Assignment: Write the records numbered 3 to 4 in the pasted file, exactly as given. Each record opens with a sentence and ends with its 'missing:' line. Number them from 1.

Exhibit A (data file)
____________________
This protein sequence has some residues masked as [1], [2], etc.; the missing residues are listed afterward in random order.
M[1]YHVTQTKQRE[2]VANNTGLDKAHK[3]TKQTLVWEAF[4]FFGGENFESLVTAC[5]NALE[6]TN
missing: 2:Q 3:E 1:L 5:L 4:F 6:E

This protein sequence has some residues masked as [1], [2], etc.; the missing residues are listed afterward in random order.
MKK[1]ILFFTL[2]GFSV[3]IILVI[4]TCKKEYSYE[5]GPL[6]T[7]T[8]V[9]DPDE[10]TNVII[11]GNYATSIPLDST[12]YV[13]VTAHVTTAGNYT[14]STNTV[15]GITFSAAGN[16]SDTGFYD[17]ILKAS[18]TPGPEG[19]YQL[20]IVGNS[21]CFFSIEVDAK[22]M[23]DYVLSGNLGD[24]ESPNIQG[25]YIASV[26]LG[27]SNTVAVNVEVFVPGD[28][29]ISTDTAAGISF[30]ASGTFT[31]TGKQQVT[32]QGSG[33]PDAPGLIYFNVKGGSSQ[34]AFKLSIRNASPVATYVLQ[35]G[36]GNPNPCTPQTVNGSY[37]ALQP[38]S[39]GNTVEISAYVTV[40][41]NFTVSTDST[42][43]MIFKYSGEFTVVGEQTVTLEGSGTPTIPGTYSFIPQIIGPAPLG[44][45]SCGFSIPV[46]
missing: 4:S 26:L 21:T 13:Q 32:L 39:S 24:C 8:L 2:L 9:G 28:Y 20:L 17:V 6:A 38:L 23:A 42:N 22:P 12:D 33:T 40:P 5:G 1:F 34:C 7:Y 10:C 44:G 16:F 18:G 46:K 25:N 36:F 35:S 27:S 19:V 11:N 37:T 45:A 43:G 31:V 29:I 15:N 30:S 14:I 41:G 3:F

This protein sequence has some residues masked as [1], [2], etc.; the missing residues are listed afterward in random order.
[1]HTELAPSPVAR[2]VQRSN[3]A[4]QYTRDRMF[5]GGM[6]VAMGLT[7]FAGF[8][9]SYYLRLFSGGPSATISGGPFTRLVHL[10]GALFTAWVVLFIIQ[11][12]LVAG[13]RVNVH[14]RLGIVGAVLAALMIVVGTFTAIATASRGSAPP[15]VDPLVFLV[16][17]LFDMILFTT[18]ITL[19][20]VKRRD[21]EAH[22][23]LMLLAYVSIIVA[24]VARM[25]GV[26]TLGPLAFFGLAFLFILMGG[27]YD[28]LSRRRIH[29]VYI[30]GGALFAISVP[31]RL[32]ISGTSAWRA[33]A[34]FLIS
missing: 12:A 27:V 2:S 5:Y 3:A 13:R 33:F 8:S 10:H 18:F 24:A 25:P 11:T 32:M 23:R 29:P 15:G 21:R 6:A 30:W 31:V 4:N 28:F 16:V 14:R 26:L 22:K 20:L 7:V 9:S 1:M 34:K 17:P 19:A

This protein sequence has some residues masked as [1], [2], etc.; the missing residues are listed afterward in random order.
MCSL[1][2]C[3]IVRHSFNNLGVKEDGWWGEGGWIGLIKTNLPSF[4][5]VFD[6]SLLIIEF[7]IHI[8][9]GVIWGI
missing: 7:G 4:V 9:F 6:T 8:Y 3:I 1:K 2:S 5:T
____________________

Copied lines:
This protein sequence has some residues masked as [1], [2], etc.; the missing residues are listed afterward in random order.
[1]HTELAPSPVAR[2]VQRSN[3]A[4]QYTRDRMF[5]GGM[6]VAMGLT[7]FAGF[8][9]SYYLRLFSGGPSATISGGPFTRLVHL[10]GALFTAWVVLFIIQ[11][12]LVAG[13]RVNVH[14]RLGIVGAVLAALMIVVGTFTAIATASRGSAPP[15]VDPLVFLV[16][17]LFDMILFTT[18]ITL[19][20]VKRRD[21]EAH[22][23]LMLLAYVSIIVA[24]VARM[25]GV[26]TLGPLAFFGLAFLFILMGG[27]YD[28]LSRRRIH[29]VYI[30]GGALFAISVP[31]RL[32]ISGTSAWRA[33]A[34]FLIS
missing: 12:A 27:V 2:S 5:Y 3:A 13:R 33:F 8:S 10:H 18:F 24:A 25:P 11:T 32:M 23:R 29:P 15:G 21:R 6:A 30:W 31:V 4:N 28:F 16:V 14:R 26:L 22:K 20:L 7:V 9:S 1:M 34:K 17:P 19:A

This protein sequence has some residues masked as [1], [2], etc.; the missing residues are listed afterward in random order.
MCSL[1][2]C[3]IVRHSFNNLGVKEDGWWGEGGWIGLIKTNLPSF[4][5]VFD[6]SLLIIEF[7]IHI[8][9]GVIWGI
missing: 7:G 4:V 9:F 6:T 8:Y 3:I 1:K 2:S 5:T